Herbs from Smoot Hill

Woman-owned Smoot’s Flavor’s Farm offers culinary and tea herbs to spice up homecooking

Located+just+a+few+miles+outside+Pullman%2C+Smoots+Flavor+Farms+has+been+adding+seasioning+to+the+Palouse+since+2019.+

COURTESY OF LINDSAY MYRON

Located just a few miles outside Pullman, Smoot’s Flavor Farms has been adding seasioning to the Palouse since 2019.

JOSIE GOODRICH, Evergreen reporter

Lindsay Myron has a passion for cooking and farming, so it was only natural she married the two into a successful business venture.

In 2019, Myron founded Smoot’s Flavor Farm just outside of Pullman. She said it all started after spending some time working on her husband’s family farm.

“I worked on my husband’s family farm for about three years and decided, you know, I love farming, I really want to farm, but that kind of farming was not for me, and I didn’t feel like I could make it work,” Myron said. “So I kind of ventured out on my own, and I felt like herbs fit with the climate on the Palouse really well; they’re a really versatile crop, and there’s a lot of ways that you can market it.” 

Myron specializes in culinary and tea herbs, as well as other flavorful products like garlic and specialty varieties, including up to 10 different types of basil and three types of thyme, she said. 

“I really wanted to do value-added goods, so dried herbs, and it’s taken me until this year to be able to start doing that, mostly because of food safety rules,” Myron said. “So I had to build a processing facility that gets licensed by the state to make sure everything is safe and good for the consumer, and it took a really long time to get that done, but I’m really excited this year is my first year to be able to do that.”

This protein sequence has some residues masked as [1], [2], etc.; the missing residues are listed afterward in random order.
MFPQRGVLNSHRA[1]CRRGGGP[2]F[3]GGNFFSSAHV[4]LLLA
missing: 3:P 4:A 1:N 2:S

Smoot’s Flavor Farm is located at the bottom of Smoot Hill on a one-acre piece of land that Myron rents from her larger family’s farm. The farm is adjacent to Myron’s house, and her processing facility is on site as well, she said. 

“I actually converted a 40-foot shipping container into a processing facility, so half of the container is like a dehydration chamber It’s a gas-heated, super-insulated, really efficient, drying room and then the other half of it is a processing kitchen,” Myron said. “So it’s got all the things that you need, stainless steel tables and storage and stuff like that; it was a big project, and I actually worked with a group of [WSU] students in mechanical engineering in a capstone class to design the dehydrator room.”

Smoot’s Flavor Farm is hyperlocal, and products can be found at the Pullman and Moscow farmers markets, local restaurants occasionally and indirect customers, Myron said. 

“I have an online store, and I post all of the fresh herbs that I have available on the store, and people can place an order and then pick it up at the farmers market, so that guarantees that I have what they want at the market,” Myron said. 

Most of the farm’s fresh herbs are sold through her Community Supported Agriculture group. For 18 weeks each summer, people can get a fresh bouquet of culinary herbs that are curated to pair with other produce that patrons can find at the farmers market or in their own garden, Myron said.

“I also give them some recipes and some ideas to try with the herbs, so that’s been really popular as well,” Myron said. “I try to offer some ideas to help people get inspired and use produce that they find at the farmers market that is maybe starting to get a little redundant, and maybe they need a little spark of inspiration.”

Although Myron can not grow tea leaves, she buys them to mix with the tea herbs she grows and turns into herbal teas, she said. 

“The grapefruit green tea is really popular, and I also do a basil mint tea that’s got a cinnamon basil and I think spearmint, mixed together with a few other things, and it’s just delightful. It’s my favorite,” Myron said. 

Katie Emerson, a friend of Lindsay’s and member of her CSA, has seen Myron’s business flourish since it first started, Emerson said.

“I think she’s done a wonderful job; I think it’s something that this area really needed,” Emerson said. “I would get herbs, and they’d rot in my fridge because I didn’t know what to do, so it’s wonderful because I don’t have to grow anything, but I still get fresh herbs, and I still learn how to actually use them.”